Afghanistan is one of the least researched countries in the world. A dearth of pre-war data, the inherent difficulties of conducting research in a war zone and the low priority accorded to Afghanistan before 11 September have all contributed to this problem. Consequently, international interventions have rarely been based upon sound analytical foundations. While this applies to both diplomatic and humanitarian actors, this study focuses on the latter. It examines both the context of humanitarian action – in particular the political economy of the conflict and its effects on livelihoods – and the humanitarian actors themselves – specifically how they conceptualise and interact with these conflict dynamics and support (or undermine) livelihood strategies. The ultimate purpose is to enable aid agencies to better analyse situations of chronic political instability, and thus develop practical strategies and programmes.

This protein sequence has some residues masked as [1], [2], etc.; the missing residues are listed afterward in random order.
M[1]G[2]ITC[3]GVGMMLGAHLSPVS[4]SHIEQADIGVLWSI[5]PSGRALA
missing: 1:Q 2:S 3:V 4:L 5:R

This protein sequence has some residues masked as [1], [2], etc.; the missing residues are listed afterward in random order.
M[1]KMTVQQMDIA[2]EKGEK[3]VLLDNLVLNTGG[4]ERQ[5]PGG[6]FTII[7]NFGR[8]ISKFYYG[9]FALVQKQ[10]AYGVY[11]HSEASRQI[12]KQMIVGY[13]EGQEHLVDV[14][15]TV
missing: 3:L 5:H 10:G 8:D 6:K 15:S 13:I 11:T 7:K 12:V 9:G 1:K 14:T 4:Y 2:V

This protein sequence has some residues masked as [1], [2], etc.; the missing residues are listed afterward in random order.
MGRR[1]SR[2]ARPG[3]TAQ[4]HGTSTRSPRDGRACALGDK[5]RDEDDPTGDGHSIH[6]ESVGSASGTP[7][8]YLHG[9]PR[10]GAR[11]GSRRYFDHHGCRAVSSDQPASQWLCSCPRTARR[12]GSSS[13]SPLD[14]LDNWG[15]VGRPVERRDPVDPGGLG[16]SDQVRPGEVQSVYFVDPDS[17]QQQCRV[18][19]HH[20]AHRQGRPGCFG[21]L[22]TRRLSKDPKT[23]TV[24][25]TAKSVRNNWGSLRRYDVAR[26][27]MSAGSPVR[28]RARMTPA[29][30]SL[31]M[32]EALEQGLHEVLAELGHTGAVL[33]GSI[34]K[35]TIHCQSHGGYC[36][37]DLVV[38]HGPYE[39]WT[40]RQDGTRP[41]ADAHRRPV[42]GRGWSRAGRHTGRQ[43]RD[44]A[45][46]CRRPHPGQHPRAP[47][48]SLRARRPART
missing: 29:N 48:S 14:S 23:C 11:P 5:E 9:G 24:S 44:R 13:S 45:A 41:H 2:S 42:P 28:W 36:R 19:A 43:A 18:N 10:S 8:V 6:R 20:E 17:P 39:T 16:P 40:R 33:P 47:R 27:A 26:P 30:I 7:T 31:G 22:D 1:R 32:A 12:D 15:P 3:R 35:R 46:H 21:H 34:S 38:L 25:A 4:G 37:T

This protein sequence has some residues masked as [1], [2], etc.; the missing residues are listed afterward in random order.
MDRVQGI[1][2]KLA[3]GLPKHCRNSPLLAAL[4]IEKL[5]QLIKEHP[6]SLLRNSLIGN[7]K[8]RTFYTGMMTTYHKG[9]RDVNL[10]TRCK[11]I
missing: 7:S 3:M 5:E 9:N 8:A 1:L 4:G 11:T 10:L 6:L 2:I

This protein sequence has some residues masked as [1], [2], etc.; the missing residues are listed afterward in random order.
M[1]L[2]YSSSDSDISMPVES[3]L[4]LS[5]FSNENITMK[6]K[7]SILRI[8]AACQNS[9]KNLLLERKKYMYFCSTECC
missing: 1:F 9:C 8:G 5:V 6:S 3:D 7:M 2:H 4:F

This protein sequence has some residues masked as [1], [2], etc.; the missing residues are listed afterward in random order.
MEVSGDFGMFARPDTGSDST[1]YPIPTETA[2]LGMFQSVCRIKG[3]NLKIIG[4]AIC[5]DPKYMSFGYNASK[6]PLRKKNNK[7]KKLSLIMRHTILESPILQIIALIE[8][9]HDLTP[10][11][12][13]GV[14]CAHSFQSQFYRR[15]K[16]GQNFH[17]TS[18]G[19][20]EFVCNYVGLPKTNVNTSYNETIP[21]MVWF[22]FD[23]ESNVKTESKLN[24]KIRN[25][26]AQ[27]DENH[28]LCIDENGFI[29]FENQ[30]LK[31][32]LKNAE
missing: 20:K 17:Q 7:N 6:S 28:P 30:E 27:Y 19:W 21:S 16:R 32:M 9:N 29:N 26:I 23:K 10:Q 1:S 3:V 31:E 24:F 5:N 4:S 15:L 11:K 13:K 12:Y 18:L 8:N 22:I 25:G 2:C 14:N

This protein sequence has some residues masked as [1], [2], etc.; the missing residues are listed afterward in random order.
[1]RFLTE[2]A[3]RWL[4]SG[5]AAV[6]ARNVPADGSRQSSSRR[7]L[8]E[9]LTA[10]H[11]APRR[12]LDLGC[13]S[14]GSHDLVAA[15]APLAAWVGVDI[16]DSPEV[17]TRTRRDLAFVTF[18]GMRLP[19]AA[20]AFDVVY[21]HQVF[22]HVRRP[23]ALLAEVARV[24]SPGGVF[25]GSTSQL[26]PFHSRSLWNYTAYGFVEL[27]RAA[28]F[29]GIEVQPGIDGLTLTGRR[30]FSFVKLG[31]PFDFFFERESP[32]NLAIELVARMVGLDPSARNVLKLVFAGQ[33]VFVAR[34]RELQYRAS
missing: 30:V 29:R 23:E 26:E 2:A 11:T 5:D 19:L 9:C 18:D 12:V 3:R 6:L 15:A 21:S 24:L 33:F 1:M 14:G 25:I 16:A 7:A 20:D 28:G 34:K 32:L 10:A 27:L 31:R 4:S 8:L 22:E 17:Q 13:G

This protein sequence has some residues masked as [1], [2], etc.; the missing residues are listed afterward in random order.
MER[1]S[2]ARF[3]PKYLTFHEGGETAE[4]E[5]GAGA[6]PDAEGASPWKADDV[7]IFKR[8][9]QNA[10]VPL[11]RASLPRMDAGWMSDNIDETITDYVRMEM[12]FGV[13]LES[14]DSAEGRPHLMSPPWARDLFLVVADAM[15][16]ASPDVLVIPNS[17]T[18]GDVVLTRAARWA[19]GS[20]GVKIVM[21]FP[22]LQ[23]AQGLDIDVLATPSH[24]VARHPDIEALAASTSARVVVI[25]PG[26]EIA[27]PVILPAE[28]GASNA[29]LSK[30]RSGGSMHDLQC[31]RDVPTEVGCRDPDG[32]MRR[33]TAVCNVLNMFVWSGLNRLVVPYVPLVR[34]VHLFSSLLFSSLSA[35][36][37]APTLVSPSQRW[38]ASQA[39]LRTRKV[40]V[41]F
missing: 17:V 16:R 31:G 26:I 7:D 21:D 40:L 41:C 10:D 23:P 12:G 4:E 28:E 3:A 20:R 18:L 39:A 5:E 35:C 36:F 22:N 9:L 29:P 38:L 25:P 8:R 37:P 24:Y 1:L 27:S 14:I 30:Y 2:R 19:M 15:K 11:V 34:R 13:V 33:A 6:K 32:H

Working and discussion papers
Michael Bhatia, Jonathan Goodhand et al.
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